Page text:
Norman Truscott (Norman Wisdom) works in a dry cleaners, operating the steam press, but dreams of becoming a successful singer so when one day an actual singing star, Vernon Carew (Jerry Desmonde), enters the shop, Norman is enraptured and offers to clean his clothes for free. The performer is flattered, but does not realise how their fates will be intertwined as Norman really does have a great voice and is very promising - yet he can only sing in the presence of his lady friend Judy (June Laverick), which is both a blessing and a problem...
Wisdom contributed to the script, not to mention the songs, of what was effectively a musical with him in it, although predictably the critics were deeply unimpressed. They could not see past the sentimentality which to them was laid on with a trowel, the most egregious example of that being Judy spent the whole film in a wheelchair, so no matter how well-intentioned the moviemakers were in supplying a positive image of the disabled, to those who found this resistable it was simply mawkishness writ large. Wisdom's fans, however, were far more forgiving.
He has been described as an acquired taste, and certainly Follow a Star represented him at the most Norman Wisdom-esque he would ever be, so if you were unmoved by the tugging of the heartstrings then you'd likely be equally as stony faced during the comedy. The fact remained that he was a populist comedian, shamelessly so, and with works such as this you could see why Charlie Chaplin rated him so highly. If he never quite made a masterpiece on the level of that superstar, it was not through want of trying, and to back him up there was an array of British comedy talent that set off his antics to pretty good effect.
Desmonde was a regular foil to Wisdom, and here he received one of his biggest roles opposite him as the duplicitous singer who decides that now his act is growing stale he will pretend to be crooning new numbers when he is actually using Norman's voice on a recording to mime to. Norman is unaware of this, believing Truscott has simply taken him under his wing, thereby retaining the usual poor little man type of role that he always played and was so admired for by his public. But even if that aspect left you cold, you had to admit he was skilled at the laughs, combining as they did the verbal and the physical sides of his style.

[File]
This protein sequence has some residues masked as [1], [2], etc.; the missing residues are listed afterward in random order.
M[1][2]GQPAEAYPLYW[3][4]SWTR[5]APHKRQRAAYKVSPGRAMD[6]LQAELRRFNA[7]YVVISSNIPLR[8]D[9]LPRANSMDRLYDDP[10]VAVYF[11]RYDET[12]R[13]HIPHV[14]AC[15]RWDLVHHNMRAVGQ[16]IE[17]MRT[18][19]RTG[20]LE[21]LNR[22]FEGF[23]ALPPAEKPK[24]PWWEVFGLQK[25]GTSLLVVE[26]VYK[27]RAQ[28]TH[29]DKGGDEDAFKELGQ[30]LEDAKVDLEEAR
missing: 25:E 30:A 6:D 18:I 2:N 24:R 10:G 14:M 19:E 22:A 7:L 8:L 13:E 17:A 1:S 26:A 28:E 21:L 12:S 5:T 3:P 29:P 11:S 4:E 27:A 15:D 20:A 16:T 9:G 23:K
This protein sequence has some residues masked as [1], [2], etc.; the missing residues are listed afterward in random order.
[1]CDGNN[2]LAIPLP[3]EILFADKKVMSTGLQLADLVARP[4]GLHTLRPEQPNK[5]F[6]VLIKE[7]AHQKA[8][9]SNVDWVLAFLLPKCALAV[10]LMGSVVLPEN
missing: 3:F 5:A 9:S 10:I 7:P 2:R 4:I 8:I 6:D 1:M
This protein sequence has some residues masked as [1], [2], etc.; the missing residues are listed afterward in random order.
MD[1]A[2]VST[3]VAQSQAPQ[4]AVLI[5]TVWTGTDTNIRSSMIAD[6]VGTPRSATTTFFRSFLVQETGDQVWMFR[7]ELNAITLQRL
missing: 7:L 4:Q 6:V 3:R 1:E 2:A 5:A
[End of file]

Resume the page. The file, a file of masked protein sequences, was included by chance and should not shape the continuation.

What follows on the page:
This effectively led to a series of sketches linked by a common theme, that being the Singin' in the Rain-inspired plot, but finding room for Norman to visit, say, psychiatrist Richard Wattis who hypnotises him into sustaining his confidence when Judy is not around, but not before regressing him back to childhood for some ridiculous "Norman as a baby" nonsense; this does result in another musical number, a comedy one that suggests these might have been more successful than the outright sincerity of the other numbers, the bathtime one aside, which demonstrated Wisdom's fine voice but tended to kill the humour until they ended. There were plenty of compensations in the genuinely funny moments, and the support which included Hattie Jacques as a crusading singing teacher down to Dick Emery as a drunk at a party was solid. But really, you'll know if you'll like this kind of thing: there were few Wisdom cynics turned converts. Music by Philip Green.